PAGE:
Panasonic Lumix DMC-LZ3 review: Panasonic Lumix DMC-LZ3
Lacklustre image quality and poor performance make the Panasonic Lumix DMC-LZ3 a disappointment.
The Panasonic Lumix DMC-LZ3 sits at the bottom of Panasonic's line of midrange, 6X-zoom point-and-shoot cameras; its 5-megapixel resolution and smaller screen are all that separate it from its more expensive 6-megapixel sibling, the Panasonic Lumix DMC-LZ5. Both incorporate the same 37mm-to-222mm (35mm-equivalent) Leica lens, optical image stabilisation, and numerous ways to control image capture. The DMC-LZ3 fares moderately well in bright environments, but poor performance and average photo quality lessen the allure of this attractively priced model.
The DMC-LZ3 is physically identical to the LZ5. It shares the same compact plastic body and button scheme as those of its bigger brother: control pad on the back; mode dial, power switch, zoom rocker, and image stabilisation button on the top. The DMC-LZ3's LCD measures a scant two inches compared to the DMC-LZ5's 2.5-inch screen. Since both cameras use the same body mould, the DMC-LZ3's LCD looks smaller than usual against its 2.5-inch bezel.
The DMC-LZ3's 37mm-to-222mm-equivalent Leica lens with Panasonic's Mega Optical Image Stabilization is its most prominent feature. Like the DMC-LZ5, it offers 15 scene presets, including a long-exposure Starry Sky mode for astrophotography. The DMC-LZ3 also has 14MB of built-in memory, the same as the DMC-LZ5.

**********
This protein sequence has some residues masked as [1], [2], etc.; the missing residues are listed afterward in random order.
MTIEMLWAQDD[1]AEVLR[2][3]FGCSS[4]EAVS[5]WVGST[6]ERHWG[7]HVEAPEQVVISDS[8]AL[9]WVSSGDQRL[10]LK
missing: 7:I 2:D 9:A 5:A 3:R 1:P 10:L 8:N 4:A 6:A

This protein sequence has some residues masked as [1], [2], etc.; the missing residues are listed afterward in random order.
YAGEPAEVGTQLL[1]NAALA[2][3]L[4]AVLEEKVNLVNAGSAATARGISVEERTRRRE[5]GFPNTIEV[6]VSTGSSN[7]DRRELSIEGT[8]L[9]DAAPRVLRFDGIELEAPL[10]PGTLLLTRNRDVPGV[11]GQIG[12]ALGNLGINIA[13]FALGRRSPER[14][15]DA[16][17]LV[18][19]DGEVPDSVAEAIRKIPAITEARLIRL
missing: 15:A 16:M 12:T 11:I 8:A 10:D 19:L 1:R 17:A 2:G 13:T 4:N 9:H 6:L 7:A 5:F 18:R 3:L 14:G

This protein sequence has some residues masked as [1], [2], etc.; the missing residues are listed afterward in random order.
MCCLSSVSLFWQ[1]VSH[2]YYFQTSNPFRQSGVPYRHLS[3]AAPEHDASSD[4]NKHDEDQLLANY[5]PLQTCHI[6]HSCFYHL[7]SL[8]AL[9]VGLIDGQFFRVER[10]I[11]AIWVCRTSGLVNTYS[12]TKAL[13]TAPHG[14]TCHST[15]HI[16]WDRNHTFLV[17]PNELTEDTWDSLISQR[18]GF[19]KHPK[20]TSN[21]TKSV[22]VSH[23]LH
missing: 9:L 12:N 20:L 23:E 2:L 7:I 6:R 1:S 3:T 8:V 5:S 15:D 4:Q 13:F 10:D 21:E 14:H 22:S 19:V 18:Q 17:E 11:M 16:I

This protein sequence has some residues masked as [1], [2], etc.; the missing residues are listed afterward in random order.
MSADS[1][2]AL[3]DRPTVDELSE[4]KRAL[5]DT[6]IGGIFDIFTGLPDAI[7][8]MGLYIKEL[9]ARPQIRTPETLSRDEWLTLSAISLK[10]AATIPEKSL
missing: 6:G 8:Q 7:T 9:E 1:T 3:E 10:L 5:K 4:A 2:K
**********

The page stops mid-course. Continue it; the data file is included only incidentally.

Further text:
Unfortunately, the Panasonic Lumix DMC-LZ3's performance is as lacklustre as the DMC-LZ5's, as well. With a full second shutter lag and a flash-recycle time of 4.5 seconds, the DMC-LZ3 makes a poor choice for quick action shots. In burst-shooting mode, the DMC-LZ3 delivered an impressive 2.7fps but for only a meagre three shot burst.
Image quality proves equally disappointing, with noticeable noise and chromatic aberration even at the lowest ISO settings. Specks and blurs fill the image and purple fringing appears on object edges far too often. Even shots taken at ISO 80 are so noisy that the compression algorithm creates large colour-shifted areas, and edges become visibly jagged. Noticeable vignetting starts to appear along the corners at the wider end of the lens, but that's not surprising for a high-zoom compact snapshot camera.
Panasonic's Lumix DMC-LZ3 is seriously hurt by disappointing performance and extremely noisy images. Its features make it a decent budget high-zoom camera, but don't count on it for decent photos when the lights are low.
(Shorter bars indicate better performance)
|Typical shot-to-shot time
|Time to first shot
|Shutter lag (typical)
(Longer bars indicate better performance)
NOTE: Products in this test are for comparative purposes only and are not necessarily available in the Australian market.